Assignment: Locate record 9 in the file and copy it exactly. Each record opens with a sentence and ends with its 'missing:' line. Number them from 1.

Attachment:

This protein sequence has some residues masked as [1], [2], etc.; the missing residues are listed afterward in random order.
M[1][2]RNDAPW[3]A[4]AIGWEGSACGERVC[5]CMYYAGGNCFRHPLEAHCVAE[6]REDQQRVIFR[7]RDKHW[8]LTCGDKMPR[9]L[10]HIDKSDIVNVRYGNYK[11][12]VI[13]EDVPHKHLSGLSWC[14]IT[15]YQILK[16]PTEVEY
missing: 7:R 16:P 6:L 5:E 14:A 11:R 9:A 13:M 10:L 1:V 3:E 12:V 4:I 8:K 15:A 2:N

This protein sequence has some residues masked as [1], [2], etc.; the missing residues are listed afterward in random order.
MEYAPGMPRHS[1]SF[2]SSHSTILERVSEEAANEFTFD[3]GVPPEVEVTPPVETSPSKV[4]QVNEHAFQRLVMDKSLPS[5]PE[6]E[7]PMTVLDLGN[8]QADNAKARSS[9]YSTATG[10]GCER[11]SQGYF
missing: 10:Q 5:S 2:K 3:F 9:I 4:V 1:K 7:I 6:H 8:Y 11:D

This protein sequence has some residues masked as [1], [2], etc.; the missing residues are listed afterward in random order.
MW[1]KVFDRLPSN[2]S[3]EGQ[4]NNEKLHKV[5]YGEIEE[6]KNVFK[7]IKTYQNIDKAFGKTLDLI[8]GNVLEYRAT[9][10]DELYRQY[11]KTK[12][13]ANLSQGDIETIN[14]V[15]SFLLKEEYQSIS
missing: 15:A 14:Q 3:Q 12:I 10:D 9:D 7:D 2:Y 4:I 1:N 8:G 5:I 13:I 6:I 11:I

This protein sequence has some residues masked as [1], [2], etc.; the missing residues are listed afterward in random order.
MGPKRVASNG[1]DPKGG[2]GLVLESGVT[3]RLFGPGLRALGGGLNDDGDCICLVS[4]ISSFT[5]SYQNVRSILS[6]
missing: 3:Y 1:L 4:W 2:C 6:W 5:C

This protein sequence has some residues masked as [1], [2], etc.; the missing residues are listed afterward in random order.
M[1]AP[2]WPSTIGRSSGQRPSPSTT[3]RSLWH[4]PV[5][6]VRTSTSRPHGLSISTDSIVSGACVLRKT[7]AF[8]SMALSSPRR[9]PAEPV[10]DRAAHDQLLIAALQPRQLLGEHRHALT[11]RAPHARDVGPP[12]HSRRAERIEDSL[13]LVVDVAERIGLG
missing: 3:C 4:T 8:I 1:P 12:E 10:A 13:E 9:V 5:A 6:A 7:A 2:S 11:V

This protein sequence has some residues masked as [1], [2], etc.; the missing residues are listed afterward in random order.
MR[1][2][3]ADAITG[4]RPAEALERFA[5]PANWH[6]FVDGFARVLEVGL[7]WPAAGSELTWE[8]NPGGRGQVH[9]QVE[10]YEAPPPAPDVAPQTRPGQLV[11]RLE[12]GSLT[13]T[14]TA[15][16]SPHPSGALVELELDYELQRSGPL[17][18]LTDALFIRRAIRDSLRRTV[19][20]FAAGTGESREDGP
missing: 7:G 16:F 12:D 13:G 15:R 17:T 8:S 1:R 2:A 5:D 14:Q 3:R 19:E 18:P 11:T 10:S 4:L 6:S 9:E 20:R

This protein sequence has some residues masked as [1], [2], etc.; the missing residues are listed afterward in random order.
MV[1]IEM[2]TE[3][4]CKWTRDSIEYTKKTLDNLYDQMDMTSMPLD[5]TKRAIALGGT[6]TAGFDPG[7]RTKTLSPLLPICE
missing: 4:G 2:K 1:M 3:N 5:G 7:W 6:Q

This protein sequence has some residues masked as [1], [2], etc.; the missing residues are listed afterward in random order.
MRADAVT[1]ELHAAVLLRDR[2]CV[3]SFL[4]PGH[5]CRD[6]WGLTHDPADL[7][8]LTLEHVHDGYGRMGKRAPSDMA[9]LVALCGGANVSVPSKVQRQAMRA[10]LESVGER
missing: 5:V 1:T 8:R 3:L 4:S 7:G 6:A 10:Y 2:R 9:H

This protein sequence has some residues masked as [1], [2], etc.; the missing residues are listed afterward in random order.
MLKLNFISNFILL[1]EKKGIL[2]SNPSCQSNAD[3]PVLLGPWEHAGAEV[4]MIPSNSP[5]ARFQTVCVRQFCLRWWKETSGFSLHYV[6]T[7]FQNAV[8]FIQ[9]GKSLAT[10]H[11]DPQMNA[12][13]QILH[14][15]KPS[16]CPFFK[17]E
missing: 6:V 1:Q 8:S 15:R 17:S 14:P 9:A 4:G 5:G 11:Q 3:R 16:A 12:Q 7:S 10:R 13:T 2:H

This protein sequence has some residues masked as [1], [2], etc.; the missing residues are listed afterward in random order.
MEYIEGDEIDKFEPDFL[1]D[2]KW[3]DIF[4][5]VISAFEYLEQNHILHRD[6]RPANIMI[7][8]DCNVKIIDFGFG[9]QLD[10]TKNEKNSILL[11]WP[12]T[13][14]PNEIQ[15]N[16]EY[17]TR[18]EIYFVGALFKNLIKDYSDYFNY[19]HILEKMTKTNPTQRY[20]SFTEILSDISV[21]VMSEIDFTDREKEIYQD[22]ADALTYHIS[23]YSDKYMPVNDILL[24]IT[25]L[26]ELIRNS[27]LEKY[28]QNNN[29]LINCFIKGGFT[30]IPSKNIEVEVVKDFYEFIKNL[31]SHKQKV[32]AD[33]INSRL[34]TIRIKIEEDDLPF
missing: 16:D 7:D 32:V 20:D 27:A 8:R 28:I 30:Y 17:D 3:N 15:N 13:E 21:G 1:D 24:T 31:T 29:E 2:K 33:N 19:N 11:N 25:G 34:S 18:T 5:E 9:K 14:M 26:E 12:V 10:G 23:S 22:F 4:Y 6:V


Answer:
This protein sequence has some residues masked as [1], [2], etc.; the missing residues are listed afterward in random order.
MLKLNFISNFILL[1]EKKGIL[2]SNPSCQSNAD[3]PVLLGPWEHAGAEV[4]MIPSNSP[5]ARFQTVCVRQFCLRWWKETSGFSLHYV[6]T[7]FQNAV[8]FIQ[9]GKSLAT[10]H[11]DPQMNA[12][13]QILH[14][15]KPS[16]CPFFK[17]E
missing: 6:V 1:Q 8:S 15:R 17:S 14:P 9:A 4:G 5:G 11:Q 3:R 16:A 12:Q 7:S 10:R 13:T 2:H